Trend Alert: More School Libraries Staying Open all Summer

Summer reading—done at school? A growing number of districts are experimenting with keeping school libraries open, with entire collections available, through the vacation season.
Traditionally, the end of the school year is a frenzy of closing up shop—turning in projects, figuring final grades, and gathering library materials to be inventoried and locked away until fall. But a growing number of school districts are experimenting with the opposite: keeping school libraries open and available all summer, and even giving books away. Funding, staffing, and operation vary from district to district, as School Library Journal reported in May, but these fledgling programs share a universal goal: to keep kids reading all year long.

Increasing Access in North Carolina

The Summer Reading program in New Hanover (NC) County just kicked off with reading celebrations at each of the 11 school libraries that will host summer programs. Instead of a reminder about items to return, students at all 38 district schools received an invitation to check out books for the summer, with no overdue fines.   summer library kickoff PVES

Students in New Hanover County, NC kick off summer with a reading celebration. Photo courtesy of New Hanover County Schools.

District leaders, concerned about the “summer slide” in reading skills, have prioritized the US Department of Education’s recommendation to keep students reading when school is not in session. The idea of summer media centers originated at a library conference last year, and school leaders were able to secure enough funding to keep four sites open as an experiment. This year’s expansion builds on what they learned, and leaders hope the program will continue to grow. Jennifer LaGarde, lead school library media coordinator, explains, “We really want to keep resources available to our students who don’t have access. We have a strong relationship with the public library, but many students don’t have transportation. Our program complements what is happening at the public library.” The 11 school sites are in residential neighborhoods so that students can walk to programs. The sites will be open on a staggered schedule, with specialized programs at each location. Students can attend any programs they find interesting, and there’s something for everyone, from traditional storytimes and career/college readiness days to robotics and coding. The sites are staffed by certified school librarians, with support from the Department of Digital Teaching and Learning as well as a technology assistant. LaGarde emphasizes, “We really want this program to be sustainable without grants. This is part of how our district invests in the literacy needs of our students. We want to ensure that this is a meaningful, robust program for kids. That requires trained people to select appropriate materials, develop, and lead programs. It’s much more than just opening the doors.” New Hanover County educators will be carefully gathering data this year to inform next year’s planning. They will record attendance, promotional efforts, circulation, and measure participating students’ performance on fall assessment tests compared with peers. Last year’s trends suggest that kids who participate in summer reading have an easier transition back to school in the fall, and leaders hope that efforts like this will help the summer slide slip away.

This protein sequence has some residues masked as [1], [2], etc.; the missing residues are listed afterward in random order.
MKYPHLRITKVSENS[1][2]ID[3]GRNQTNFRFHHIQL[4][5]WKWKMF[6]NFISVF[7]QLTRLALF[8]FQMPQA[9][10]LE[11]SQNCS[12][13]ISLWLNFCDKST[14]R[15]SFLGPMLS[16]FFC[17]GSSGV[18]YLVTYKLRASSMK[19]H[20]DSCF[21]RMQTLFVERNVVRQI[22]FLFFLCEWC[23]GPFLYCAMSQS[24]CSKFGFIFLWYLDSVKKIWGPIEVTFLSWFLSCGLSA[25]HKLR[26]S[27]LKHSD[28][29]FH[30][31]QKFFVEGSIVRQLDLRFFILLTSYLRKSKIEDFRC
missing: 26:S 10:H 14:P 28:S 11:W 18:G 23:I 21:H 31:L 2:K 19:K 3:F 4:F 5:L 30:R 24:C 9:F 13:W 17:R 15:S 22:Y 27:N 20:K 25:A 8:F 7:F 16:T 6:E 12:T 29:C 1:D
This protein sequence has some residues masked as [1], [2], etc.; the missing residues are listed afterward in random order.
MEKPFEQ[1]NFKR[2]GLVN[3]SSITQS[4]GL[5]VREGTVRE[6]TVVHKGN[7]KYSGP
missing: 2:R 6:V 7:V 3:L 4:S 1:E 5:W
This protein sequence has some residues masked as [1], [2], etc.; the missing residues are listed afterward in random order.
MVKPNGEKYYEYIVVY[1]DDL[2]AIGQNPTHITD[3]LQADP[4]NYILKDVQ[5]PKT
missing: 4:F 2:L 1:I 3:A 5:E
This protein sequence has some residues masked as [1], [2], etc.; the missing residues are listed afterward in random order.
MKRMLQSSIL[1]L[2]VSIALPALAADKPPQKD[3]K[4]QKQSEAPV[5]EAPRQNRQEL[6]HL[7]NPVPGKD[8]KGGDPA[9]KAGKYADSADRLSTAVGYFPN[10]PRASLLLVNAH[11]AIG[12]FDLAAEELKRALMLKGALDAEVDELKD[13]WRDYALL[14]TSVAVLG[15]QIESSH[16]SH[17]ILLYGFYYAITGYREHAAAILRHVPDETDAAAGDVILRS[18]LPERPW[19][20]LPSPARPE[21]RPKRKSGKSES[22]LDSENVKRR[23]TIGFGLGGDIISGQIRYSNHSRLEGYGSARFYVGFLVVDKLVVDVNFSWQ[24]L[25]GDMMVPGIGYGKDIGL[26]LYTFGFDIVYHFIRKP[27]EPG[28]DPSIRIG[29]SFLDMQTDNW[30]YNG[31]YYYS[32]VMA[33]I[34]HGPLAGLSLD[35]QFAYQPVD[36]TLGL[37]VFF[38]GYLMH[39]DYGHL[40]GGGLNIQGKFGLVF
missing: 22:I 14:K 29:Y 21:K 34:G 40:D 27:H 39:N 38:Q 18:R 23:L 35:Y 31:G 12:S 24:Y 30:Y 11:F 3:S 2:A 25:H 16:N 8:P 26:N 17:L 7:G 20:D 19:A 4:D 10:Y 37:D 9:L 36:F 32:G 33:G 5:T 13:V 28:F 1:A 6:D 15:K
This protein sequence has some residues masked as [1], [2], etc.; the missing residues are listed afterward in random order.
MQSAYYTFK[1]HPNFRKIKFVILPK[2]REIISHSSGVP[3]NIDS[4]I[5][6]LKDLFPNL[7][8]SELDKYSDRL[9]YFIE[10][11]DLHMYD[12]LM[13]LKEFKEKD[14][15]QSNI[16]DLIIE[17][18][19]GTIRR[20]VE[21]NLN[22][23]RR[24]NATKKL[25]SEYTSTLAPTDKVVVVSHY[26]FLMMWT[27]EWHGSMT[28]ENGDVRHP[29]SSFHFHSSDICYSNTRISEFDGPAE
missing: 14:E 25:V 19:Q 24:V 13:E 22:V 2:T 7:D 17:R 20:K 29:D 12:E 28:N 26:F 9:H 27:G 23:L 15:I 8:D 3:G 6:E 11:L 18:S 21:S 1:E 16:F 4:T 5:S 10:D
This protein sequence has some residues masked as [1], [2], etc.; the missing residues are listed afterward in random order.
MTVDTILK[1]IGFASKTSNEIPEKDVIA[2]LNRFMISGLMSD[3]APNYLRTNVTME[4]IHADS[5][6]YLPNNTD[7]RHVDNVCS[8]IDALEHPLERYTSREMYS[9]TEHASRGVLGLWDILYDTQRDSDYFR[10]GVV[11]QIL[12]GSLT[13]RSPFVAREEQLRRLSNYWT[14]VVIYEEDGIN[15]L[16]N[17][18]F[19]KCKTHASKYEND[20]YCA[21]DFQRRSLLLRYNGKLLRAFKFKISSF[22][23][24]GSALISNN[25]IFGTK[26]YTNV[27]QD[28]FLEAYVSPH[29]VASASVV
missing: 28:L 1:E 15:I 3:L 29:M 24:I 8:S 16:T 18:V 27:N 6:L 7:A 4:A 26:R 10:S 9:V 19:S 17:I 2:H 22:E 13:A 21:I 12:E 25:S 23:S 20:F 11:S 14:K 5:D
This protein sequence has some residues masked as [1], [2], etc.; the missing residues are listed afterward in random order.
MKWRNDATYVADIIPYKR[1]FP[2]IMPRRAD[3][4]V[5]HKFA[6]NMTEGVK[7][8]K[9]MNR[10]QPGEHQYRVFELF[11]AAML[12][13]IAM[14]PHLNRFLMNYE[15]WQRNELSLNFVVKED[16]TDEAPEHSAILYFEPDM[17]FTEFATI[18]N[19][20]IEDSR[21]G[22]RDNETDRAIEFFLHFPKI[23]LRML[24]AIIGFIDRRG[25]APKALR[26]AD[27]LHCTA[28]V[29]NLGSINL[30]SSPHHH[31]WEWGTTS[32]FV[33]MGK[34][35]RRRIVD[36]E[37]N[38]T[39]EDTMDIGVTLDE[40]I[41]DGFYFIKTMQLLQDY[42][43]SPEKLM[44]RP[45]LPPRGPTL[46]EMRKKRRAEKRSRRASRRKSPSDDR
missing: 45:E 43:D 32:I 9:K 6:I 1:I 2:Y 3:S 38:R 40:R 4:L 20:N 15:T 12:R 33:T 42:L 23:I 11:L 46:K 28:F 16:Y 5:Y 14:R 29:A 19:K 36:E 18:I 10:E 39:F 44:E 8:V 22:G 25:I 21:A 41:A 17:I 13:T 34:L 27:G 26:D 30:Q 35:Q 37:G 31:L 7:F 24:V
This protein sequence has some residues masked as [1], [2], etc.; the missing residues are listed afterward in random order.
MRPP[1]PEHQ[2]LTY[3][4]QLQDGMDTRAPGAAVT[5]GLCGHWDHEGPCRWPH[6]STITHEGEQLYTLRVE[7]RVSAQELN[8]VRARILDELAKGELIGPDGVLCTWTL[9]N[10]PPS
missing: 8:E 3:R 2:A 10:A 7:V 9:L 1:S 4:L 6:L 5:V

Building on Success in Florida

Keeping school-based literacy programs running throughout the summer isn’t new to the schools of Palm Beach County, Florida. For the past six years, a grant from the Pew Foundation has funded book distribution programs at nearly two dozen schools. Additionally, the district has always had generous library media specialists who have volunteered to open their libraries for limited hours while the district’s 187 schools host camp or summer school programs. But this summer, library hours won’t rely on grants or volunteers. Leaders have selected 15 schools with very low performance on reading achievement scores, and will open media centers in those locations with regular hours as a pilot program. The district has hired media specialists and teachers to deliver library services and programs weekly at each site. The programs are timed to accommodate participation from students enrolled in other campus programs, and entirely funded by the district. IMG_7579

The assortment of media center summer programming in Palm Beach County. Photo courtesy of School District of Palm Beach County.

At each location, the full library collection is available, and interactive activities are offered from maker space and technology programs to book clubs. They’ll be carefully tracking circulation and attendance numbers, and plan to build on success as the district strategically expands the program each year. So far, the biggest challenge has been getting the word out. As Hollyanne Ruffner, library media services specialist for the district, explains, “This is a program that needs marketing, as opposed to a class during the school year, when attendance is a given. Two of our locations leverage social media very well, and those have had the best launch. We have to build awareness that these programs are here.” To that end, the district manages a website designed to excite students about reading in any form, including use of the district’s ebook subscriptions, or through games and challenges that can be enhanced using resources available at school libraries. So far, the program is a hit with parents and students. One school circulated 355 items in the first five-hour day. “My girls love the summer library program and look forward to each session,” exudes a parent of two middle school students who are keeping those books they get open all summer—just like the libraries.      

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